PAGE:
Maxed Out 

A funny thing happened on the way to the forum

By G.D. Maxwell

Most modern dictionaries define diplomacy along these lines: "The management of international relations by negotiation." Ironically, its Greek root diploma , simply means something folded in two, which is what secret state documents used to be until some smart cookie invented the envelope to keep curious couriers from taking a peek at what they were couriering. Eat a soda cracker and say that five times quickly.

As is not unusual in etymology, the French muddied the waters. While originally referring to an archival copy of a secret state document – more or less a true translation of its English equivalent – corps diplomatique somehow twisted itself into a phrase descriptive of the drab men who humorously administered them: diplomats. Of course, had it been left to the French, calamari would be served with some rich, buttery sauce.

Once the whole idea of folded pieces of secret paper came to be associated with the people who drafted, delivered and interpreted them, the art and practice of diplomacy fell quickly into disrepute. Sir Henry Wooton was the first of many to suggest "An ambassador is an honest man sent abroad to lie for the good of his country."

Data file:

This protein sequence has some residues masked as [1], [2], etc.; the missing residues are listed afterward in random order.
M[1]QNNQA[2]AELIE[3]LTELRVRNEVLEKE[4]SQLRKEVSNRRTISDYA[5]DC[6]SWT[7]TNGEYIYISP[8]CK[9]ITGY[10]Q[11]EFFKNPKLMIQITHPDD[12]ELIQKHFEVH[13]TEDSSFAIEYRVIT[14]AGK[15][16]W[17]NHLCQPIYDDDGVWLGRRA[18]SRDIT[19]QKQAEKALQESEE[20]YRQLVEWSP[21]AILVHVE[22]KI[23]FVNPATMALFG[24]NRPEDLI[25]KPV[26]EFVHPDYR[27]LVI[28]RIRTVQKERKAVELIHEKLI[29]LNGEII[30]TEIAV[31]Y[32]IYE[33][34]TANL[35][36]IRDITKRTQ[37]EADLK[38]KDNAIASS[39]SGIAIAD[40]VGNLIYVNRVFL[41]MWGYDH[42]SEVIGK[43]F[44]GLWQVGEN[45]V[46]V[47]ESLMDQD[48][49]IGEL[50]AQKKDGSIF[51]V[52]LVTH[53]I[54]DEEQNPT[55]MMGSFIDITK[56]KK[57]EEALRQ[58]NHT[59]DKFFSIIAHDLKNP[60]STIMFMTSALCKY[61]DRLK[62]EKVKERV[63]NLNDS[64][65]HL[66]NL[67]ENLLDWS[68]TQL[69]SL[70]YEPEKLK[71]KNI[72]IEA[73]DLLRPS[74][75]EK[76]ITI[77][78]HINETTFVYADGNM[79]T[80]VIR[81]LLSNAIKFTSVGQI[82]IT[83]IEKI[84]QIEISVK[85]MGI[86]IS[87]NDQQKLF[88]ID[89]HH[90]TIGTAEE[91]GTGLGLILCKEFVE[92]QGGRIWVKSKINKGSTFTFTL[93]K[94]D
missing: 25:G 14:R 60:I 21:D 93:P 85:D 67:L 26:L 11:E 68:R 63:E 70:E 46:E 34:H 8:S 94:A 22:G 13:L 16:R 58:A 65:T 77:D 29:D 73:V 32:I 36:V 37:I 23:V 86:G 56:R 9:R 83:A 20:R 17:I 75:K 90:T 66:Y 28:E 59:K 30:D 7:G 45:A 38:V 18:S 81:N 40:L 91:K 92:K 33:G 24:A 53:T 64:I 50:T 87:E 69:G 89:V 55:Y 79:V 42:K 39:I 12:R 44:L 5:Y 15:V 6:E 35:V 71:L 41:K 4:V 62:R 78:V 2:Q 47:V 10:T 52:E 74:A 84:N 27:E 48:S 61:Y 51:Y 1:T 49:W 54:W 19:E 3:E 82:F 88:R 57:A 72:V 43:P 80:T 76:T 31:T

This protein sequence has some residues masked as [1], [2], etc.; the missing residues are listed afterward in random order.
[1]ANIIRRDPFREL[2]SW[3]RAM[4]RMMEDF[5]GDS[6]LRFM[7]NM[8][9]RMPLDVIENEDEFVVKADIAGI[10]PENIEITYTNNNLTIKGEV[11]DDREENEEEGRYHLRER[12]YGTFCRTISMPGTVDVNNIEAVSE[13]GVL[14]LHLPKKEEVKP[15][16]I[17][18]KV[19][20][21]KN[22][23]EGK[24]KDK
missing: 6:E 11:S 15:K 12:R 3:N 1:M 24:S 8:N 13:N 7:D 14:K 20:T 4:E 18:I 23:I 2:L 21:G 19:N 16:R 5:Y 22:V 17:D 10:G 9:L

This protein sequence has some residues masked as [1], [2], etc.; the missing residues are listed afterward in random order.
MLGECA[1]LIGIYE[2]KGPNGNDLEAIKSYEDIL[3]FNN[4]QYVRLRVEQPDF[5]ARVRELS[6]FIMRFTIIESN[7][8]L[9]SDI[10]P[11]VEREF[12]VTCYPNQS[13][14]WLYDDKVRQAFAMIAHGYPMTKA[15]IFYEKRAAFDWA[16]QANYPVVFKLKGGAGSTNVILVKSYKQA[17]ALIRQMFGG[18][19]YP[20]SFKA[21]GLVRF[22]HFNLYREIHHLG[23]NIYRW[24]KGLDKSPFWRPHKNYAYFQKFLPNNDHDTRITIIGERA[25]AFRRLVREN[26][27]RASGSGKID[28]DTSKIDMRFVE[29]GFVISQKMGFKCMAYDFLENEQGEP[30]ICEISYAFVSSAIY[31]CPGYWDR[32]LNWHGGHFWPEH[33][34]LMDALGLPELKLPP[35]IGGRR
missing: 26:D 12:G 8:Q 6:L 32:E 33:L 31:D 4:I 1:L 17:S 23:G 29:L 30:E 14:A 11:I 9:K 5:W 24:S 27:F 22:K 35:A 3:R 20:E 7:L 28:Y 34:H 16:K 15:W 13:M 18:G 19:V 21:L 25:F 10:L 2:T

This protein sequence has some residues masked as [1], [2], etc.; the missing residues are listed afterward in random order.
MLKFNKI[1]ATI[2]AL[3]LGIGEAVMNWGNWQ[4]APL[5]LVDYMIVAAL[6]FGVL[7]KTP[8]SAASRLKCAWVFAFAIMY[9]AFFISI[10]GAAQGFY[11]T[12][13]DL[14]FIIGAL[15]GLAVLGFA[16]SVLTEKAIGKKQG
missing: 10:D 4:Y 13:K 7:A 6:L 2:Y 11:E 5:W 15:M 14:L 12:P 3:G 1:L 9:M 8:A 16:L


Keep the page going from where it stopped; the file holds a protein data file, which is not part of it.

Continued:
In diplomatic terms though, lying just isn’t done, Ol’ Boy. One prevaricates, obfuscates, dodges, weaves, embroiders, gilds and generally tries to avoid unpleasant truths in their unvarnished form. If that’s not possible, one at least wraps them up in pretty paper with an outsized bow.

Diplomacy is to do and say

The nastiest thing in the nicest way.

Or so wrote Isaac Goldberg 80 years ago.

Which brings us back to Whistler at the dawn of the new millennium.

We have, as they say, a sticky diplomatic situation here in Tiny Town. It amounts to this. We’ve already said yes to a potential suitor, the World Economic Forum. To torture this analogy further, the senior members of our family have also said yes, seeing the marriage as a "good" one. But now we – which is to say our elected officials – have to say no. They don’t want to say no but they know it’s good for their political future to say no. But they can’t just say "No!", that would be undiplomatic. So they’re going to say "Yes." Yes, but. Actually, Yes, BUT!

In diplomatic circles, it’s known as a positive negative. A Yes-No. Thanks, but no thanks. Peace is war and war is peace. In other words, it’s a real bitch.

Being the public spirited kind of guy I am – not to mention being adept at using words to throw up a smokescreen large enough to show up on weather satellites – I’d like to offer my help. I took copious notes on the terms and conditions council laid down at Monday’s meeting. I can’t find where I put them but I’m pretty sure I remember most of them. Whatever. Feel free to use any and all of this letter in your official, diplomatic correspondence. No attribution necessary.

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